Sarah Shook Talks Positive Change in Country Music and Community

Sarah Shook had the makings of an artist from an early age. By 9 years old it wasn't uncommon to see her writing songs, poems and short stories that would become the precursors to the country music she and her backing band, The Disarmers, play around the world. She even taught herself how to play the piano to put the words she wrote to music. But if she had been asked to categorize the genre of the songs she was creating at the time, she wouldn't have been able to answer.

"I had a really sheltered upbringing. Me and my sisters were not allowed to listen to any music that wasn't religious worship music or classical. That was basically all we were exposed to," Shook said. "In my teens when I picked up guitar, I was writing country songs and I didn't know how to classify it as that."

Eventually, when Shook was introduced by a now ex-boyfriend to the music of some country greats like Charley Pryde, Buck Owens and Hank Williams, she would develop her own style that would evolve into content like the band's 2018 album "Years." In fact, the North Carolina-based band is now in the midst of a world tour to promote the album, and their next Michigan stop is at Ferndale's own Otus Supply on Thursday, Aug. 23 and then to Bay City's BeMo's Bar on Aug. 24.

Only released last spring, "Years" has already garnered positive attention from the likes of The New York Times, Rolling Stone Country and the Chicago Tribune. Not only does the four-piece group lay down traditional country sound on the album, but it folds in a unique, rebellious edge that's a clear nod to some of Shook's other genre favorites like punk, alternative and garage rock. When asked why Shook decided to focus on country music instead of another style, the answer was simple: "It chose me."

"The first country music that I ever heard was Johnny Cash's version of 'Long Black Veil,' and as soon as it started playing it was just like this light went off in my brain like, 'Oh my God. This is what I've been doing the whole time! What is this?'" she said. "It was so exciting and mind-blowing just to discover this entire genre has been around forever, and then to sort of learn the ropes of where country music stands at this point in time."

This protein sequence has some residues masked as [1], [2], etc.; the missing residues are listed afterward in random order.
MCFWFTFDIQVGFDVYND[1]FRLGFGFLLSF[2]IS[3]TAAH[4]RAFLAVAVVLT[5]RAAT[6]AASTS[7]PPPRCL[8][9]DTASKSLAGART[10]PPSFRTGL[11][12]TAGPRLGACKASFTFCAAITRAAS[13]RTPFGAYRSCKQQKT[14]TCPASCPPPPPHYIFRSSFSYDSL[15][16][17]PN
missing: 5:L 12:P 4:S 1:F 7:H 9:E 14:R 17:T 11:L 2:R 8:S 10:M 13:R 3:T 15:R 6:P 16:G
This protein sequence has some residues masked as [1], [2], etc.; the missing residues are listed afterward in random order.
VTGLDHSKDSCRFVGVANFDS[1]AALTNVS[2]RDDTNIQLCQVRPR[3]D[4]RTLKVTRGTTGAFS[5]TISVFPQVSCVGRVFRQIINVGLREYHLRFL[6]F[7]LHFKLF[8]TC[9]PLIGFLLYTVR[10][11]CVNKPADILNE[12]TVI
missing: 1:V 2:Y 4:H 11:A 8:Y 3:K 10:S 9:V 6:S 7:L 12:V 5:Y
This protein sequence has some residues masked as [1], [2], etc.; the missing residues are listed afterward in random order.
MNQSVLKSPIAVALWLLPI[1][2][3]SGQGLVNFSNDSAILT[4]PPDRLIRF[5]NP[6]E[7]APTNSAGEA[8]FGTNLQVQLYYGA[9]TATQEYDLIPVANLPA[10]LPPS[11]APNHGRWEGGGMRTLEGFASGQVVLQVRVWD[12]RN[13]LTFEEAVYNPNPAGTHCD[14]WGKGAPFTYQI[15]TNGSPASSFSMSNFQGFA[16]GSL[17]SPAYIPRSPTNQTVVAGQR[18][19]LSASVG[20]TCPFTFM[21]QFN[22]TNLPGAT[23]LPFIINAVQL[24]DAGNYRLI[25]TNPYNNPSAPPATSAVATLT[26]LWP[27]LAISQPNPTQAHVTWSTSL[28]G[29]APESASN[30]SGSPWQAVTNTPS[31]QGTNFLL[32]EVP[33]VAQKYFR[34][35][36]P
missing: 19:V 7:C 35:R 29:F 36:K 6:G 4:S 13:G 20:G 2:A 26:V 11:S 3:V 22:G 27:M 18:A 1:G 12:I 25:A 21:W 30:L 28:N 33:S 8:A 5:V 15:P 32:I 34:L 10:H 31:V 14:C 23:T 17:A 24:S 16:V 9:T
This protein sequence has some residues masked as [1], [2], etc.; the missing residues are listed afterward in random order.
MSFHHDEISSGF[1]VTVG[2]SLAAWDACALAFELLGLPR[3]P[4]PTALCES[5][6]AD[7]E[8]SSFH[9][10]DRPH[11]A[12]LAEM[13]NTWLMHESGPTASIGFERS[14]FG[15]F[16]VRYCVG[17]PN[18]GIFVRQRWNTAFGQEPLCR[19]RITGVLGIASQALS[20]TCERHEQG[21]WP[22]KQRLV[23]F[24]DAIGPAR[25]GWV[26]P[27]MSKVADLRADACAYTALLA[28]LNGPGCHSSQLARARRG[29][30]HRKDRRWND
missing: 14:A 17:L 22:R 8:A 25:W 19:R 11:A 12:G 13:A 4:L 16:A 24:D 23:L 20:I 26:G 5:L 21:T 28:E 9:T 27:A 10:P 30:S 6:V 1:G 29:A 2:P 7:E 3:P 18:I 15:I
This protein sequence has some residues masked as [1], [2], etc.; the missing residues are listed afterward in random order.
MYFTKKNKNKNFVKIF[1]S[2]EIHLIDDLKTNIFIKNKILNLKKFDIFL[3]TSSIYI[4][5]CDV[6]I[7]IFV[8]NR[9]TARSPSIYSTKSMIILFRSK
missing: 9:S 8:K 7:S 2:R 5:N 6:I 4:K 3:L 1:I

And currently, country music seems to be experiencing a surge of relatively new artists who are putting a fresh take on classic country styles while staying true to the genre's roots. Shook is certainly a part of this trend, and as an openly pansexual country artist as well as an avid activist for LGBTQ rights, she's in many ways a trailblazer for increased inclusion in the genre.

For instance, in the tracks where Shook is singing to or about an ex-lover, her song lyrics rarely specify the gender of the song's focus. A subtle detail, but definitely one that makes many of her love songs universal. So far, Shook hasn't experienced any discrimination regarding her sexual orientation, and she said that that might be because of her intentional, easygoing approach on the topic.

"When I first started playing shows and things started really taking off I wanted it to be really abundantly clear that this is who I am, and that it's a part of my identity that is important to me," Shook said. "But I've always presented that in a way that's non-combative. Like, 'Hey, we're actually everywhere out here. We're the people that serve your food and help you out at the bank. We're everywhere and it's OK (laughs). We're not hurting anybody.'"

And over the course of the decade or so that Shook has been playing shows both as Sarah Shook & the Disarmers and with other bands, she said that she's witnessed a positive, palpable change in the attitudes of country music fans toward the LGBTQ community.